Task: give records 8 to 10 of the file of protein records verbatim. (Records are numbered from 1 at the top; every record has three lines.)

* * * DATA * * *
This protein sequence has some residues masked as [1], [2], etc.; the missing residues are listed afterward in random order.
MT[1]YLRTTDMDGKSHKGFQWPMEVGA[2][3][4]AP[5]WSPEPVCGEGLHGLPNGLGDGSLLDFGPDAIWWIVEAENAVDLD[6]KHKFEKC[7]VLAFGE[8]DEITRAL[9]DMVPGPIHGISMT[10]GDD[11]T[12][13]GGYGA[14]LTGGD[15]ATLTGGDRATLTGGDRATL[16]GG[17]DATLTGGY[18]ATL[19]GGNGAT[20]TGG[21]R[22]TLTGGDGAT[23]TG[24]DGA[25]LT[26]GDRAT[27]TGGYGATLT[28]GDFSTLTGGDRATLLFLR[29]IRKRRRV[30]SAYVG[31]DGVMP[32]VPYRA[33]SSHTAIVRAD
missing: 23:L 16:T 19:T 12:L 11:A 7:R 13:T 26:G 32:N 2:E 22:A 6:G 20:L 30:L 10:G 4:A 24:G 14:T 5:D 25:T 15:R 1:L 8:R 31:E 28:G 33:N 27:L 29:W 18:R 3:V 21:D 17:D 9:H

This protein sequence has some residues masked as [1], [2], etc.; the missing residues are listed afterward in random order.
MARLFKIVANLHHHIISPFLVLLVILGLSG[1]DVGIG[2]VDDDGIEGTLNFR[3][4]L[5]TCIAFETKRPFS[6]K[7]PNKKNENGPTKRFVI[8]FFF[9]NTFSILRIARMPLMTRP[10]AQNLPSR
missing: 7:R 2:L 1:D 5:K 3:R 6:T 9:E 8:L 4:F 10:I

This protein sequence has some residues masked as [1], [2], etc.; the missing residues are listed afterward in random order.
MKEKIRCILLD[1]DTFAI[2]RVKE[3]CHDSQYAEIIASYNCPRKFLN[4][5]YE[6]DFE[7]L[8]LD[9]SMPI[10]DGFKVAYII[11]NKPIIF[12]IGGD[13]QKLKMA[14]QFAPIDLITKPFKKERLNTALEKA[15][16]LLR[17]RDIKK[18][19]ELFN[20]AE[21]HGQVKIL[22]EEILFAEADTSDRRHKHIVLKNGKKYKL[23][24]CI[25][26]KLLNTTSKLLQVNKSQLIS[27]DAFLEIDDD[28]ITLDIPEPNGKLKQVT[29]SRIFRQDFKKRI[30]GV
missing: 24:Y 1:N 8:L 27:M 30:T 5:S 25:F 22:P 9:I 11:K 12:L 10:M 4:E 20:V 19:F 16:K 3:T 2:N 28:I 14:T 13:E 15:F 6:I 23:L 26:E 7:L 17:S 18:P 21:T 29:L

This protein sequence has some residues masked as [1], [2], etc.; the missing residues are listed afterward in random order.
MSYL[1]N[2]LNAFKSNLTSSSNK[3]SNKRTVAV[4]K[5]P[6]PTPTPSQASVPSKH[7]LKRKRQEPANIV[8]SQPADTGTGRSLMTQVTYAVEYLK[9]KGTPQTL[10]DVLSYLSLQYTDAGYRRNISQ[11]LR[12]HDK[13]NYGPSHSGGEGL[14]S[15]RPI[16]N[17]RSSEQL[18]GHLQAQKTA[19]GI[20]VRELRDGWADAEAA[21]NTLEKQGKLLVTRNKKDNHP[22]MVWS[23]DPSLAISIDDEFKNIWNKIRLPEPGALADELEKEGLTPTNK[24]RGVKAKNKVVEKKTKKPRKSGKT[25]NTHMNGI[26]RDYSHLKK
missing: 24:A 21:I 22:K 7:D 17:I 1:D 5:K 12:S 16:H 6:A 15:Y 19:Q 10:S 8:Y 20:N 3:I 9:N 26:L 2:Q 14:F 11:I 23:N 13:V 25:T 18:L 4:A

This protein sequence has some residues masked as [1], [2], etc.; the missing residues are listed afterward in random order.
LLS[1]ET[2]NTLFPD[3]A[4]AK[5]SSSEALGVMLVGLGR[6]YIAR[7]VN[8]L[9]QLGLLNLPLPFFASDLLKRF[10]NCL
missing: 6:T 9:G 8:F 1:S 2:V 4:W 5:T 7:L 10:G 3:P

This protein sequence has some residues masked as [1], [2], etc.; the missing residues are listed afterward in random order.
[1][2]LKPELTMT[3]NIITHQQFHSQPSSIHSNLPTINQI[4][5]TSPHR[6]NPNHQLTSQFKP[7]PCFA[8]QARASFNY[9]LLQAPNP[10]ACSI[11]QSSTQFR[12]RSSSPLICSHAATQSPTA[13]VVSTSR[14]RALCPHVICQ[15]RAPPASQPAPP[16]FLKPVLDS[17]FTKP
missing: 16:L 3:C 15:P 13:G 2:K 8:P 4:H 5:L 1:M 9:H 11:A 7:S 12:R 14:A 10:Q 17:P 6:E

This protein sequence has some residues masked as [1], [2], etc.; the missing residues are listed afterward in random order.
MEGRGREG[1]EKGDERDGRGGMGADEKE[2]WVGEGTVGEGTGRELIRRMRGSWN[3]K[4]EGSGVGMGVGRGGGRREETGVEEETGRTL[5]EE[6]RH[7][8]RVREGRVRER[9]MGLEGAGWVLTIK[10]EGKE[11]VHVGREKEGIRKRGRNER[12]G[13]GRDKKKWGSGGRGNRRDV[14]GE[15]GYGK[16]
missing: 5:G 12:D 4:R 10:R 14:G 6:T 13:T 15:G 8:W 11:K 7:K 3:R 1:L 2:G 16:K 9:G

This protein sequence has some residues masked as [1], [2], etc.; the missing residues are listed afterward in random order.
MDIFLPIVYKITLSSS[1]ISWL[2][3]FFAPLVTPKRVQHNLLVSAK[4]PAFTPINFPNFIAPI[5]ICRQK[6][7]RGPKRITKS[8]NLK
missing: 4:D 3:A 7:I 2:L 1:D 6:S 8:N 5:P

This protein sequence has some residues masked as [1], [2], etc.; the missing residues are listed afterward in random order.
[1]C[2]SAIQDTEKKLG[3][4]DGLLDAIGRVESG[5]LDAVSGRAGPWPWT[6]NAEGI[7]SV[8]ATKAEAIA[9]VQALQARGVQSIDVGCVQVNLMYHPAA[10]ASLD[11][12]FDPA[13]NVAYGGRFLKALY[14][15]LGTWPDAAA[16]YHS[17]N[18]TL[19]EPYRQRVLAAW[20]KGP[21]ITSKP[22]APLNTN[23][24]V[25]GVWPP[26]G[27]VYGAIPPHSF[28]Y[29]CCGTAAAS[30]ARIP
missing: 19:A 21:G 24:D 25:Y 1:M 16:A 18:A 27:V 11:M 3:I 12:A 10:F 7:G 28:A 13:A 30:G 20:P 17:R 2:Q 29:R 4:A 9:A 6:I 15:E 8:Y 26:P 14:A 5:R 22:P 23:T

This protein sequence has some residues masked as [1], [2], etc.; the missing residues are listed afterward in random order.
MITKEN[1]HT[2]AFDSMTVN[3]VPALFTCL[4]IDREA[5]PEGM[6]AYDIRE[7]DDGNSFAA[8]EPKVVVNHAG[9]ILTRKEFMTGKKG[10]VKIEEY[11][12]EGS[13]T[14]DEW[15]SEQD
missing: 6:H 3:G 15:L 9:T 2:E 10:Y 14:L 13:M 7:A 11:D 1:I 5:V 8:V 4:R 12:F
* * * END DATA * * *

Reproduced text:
This protein sequence has some residues masked as [1], [2], etc.; the missing residues are listed afterward in random order.
MDIFLPIVYKITLSSS[1]ISWL[2][3]FFAPLVTPKRVQHNLLVSAK[4]PAFTPINFPNFIAPI[5]ICRQK[6][7]RGPKRITKS[8]NLK
missing: 4:D 3:A 7:I 2:L 1:D 6:S 8:N 5:P

This protein sequence has some residues masked as [1], [2], etc.; the missing residues are listed afterward in random order.
[1]C[2]SAIQDTEKKLG[3][4]DGLLDAIGRVESG[5]LDAVSGRAGPWPWT[6]NAEGI[7]SV[8]ATKAEAIA[9]VQALQARGVQSIDVGCVQVNLMYHPAA[10]ASLD[11][12]FDPA[13]NVAYGGRFLKALY[14][15]LGTWPDAAA[16]YHS[17]N[18]TL[19]EPYRQRVLAAW[20]KGP[21]ITSKP[22]APLNTN[23][24]V[25]GVWPP[26]G[27]VYGAIPPHSF[28]Y[29]CCGTAAAS[30]ARIP
missing: 19:A 21:G 24:D 25:Y 1:M 16:A 18:A 27:V 11:M 3:I 12:A 10:F 7:G 28:A 13:A 30:G 20:P 17:R 2:Q 29:R 4:A 9:A 6:I 15:E 8:Y 26:P 14:A 5:R 22:P 23:T

This protein sequence has some residues masked as [1], [2], etc.; the missing residues are listed afterward in random order.
MITKEN[1]HT[2]AFDSMTVN[3]VPALFTCL[4]IDREA[5]PEGM[6]AYDIRE[7]DDGNSFAA[8]EPKVVVNHAG[9]ILTRKEFMTGKKG[10]VKIEEY[11][12]EGS[13]T[14]DEW[15]SEQD
missing: 6:H 3:G 15:L 9:T 2:E 10:Y 14:L 13:M 7:A 11:D 1:I 5:V 8:V 4:R 12:F